A heavy stable isotope approach to tracing mantle source and process

Change log

The geochemistry of global mantle melts suggests that both mid-ocean ridge basalts (MORB) and ocean island basalts (OIB) sample lithological heterogeneities originating in both the upper and lower mantle, with recycled crustal material accounting for a significant part of this variability. Recently, heavy stable isotopes have been suggested as a new tool to complement existing tracers of mantle heterogeneity and lithology (e.g., major and trace elements, radiogenic isotopes), because mineral- and redox-specific equilibrium stable isotope fractionation effects can link the stable isotope ratios of melts to their source mineralogy and melting degree. In this thesis, I present a unique `bottom-up' approach to understanding how mantle lithology, such as recycled crust (pyroxenite), could be reflected in the stable isotope composition of the erupted melts, and the insights that heavy stable isotope data from basalts could provide into mantle source and process.

Throughout this thesis, I investigate five stable isotope systems (Mg-Ca-Fe-V-Cr) that have shown promise in models or natural samples as tracers of mantle lithology. I develop a quantitative model, combining thermodynamically self-consistent mantle melting and equilibrium isotope fractionation models, to explore the behaviour of the stable isotope ratios of these elements during melting of three mantle lithologies (peridotite, and silica-excess and silica-deficient pyroxenites). I also present new Fe isotope data for Samoan shield and Azores volcanoes, and for a suite of samples from 90 million years of evolution of the Galápagos mantle plume system. These OIB allow me to study the role of recycled mantle components in generating Fe isotope variability in melts, to compare to my mantle melting and isotope fractionation model.

I find that single-stage melting of a MORB-like eclogitic pyroxenite cannot generate the high δ⁵⁷Fe seen in some OIB, notably Pitcairn, the Azores and rejuvenated Samoan lavas. Instead, the generation of high δ⁵⁷Fe melts in OIB requires: (1) processes that make subducted eclogite isotopically heavier than its pristine precursor MORB (e.g., hydrothermal alteration, metamorphism, sediment input); (2) lithospheric processing, such as remobilisation of previously frozen small-degree melts, or a contribution from lithospheric material metasomatised by silicate melts; and/or (3) melting conditions that limit the dilution of melts with high δ⁵⁷Fe by ambient lower δ⁵⁷Fe materials. Therefore, it cannot be assumed that a pyroxenite lithology derived from recycled crustal material is the sole producer of high δ⁵⁷Fe melts in OIB, as has sometimes been assumed in the literature. Instead, the observation of high δ⁵⁷Fe OIB melts cannot be ascribed to a unique source or process. This ambiguity reflects the multitude of processes operating from the generation of recycled lithologies through to their mantle melting: from MORB generation, its low temperature alteration, through mantle heterogeneity development and lithospheric processing, to eruption at ocean islands.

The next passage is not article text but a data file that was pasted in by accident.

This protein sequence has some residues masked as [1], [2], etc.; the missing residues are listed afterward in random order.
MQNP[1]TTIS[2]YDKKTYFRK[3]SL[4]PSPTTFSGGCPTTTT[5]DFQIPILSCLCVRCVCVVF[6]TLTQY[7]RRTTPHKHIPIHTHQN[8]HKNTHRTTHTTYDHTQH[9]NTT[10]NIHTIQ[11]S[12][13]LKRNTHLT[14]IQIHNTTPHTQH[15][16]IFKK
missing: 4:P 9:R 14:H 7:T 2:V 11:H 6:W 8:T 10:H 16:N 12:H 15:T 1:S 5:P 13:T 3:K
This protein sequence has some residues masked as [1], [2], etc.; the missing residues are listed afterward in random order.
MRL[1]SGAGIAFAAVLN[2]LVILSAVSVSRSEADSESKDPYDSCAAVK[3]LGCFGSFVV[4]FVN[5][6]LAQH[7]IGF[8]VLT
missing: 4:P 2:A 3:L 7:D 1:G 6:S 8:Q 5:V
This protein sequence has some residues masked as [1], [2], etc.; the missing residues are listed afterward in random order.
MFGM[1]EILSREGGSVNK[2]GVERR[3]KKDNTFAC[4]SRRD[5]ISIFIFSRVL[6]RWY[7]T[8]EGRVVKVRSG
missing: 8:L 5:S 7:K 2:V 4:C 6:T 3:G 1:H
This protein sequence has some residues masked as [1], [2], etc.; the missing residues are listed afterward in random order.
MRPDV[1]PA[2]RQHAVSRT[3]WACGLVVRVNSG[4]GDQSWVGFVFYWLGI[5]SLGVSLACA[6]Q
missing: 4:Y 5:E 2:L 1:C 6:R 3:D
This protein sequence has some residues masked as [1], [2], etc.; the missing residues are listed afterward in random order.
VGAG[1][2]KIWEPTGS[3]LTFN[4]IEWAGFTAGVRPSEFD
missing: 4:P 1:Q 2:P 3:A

I also find that, given current analytical precision, the five stable isotope systems examined here are not predicted to be sensitive to mantle potential temperature variations through equilibrium isotope fractionation processes, for the melting of peridotite. By contrast, source lithological heterogeneity is predicted to be detectable in some cases in the stable isotope ratios of erupted basalts, although generally only at proportions of > 10% MORB-like pyroxenite in the mantle source, given current analytical precision. However, even when considering analytical uncertainty on natural sample measurements, the range in stable isotope compositions seen across the global MORB and OIB datasets suggests that kinetic isotope fractionation, or processes modifying the isotopic composition of recycled crustal material such that it is distinct from MORB, may be required to explain all the natural data.

Finally, I combine the insight into and modelling of Fe stable isotope behaviour presented throughout the thesis to highlight the potential of heavy stable isotopes to constrain mantle dynamics, in the Galápagos plume system. I show that although the proportion of pyroxenite-derived melt has increased through time as the plume has cooled by 400°C over its lifetime, these results are consistent with a cooling plume containing a small and approximately constant proportion of pyroxenite. This result is consistent with geodynamic models of entrainment of dense material, such as from a lower mantle low velocity superstructure underlying the plume. The small proportion of pyroxenite throughout plume evolution also suggests that geochemical signatures of primordial mantle may be diluted approximately uniformly by recycled components throughout plume evolution and therefore could be identified in early plume localities.

From my combined mantle melting and isotope fractionation model, and comparison to natural datasets, I conclude that the five stable isotope systems considered in this thesis have potential to be powerful tracers of the source lithology of erupted basalts, complementary to other geochemical tools. However, continued improvements in analytical precision in conjunction with experimental and theoretical predictions of isotopic fractionation between mantle minerals and melts are required before these heavy stable isotopes can be unambiguously used to understand source heterogeneity in erupted basalts.

Williams, Helen
Shorttle, Oliver
mantle geochemistry
Doctor of Philosophy (PhD)
Awarding Institution
University of Cambridge
Natural Environment Research Council (2072812)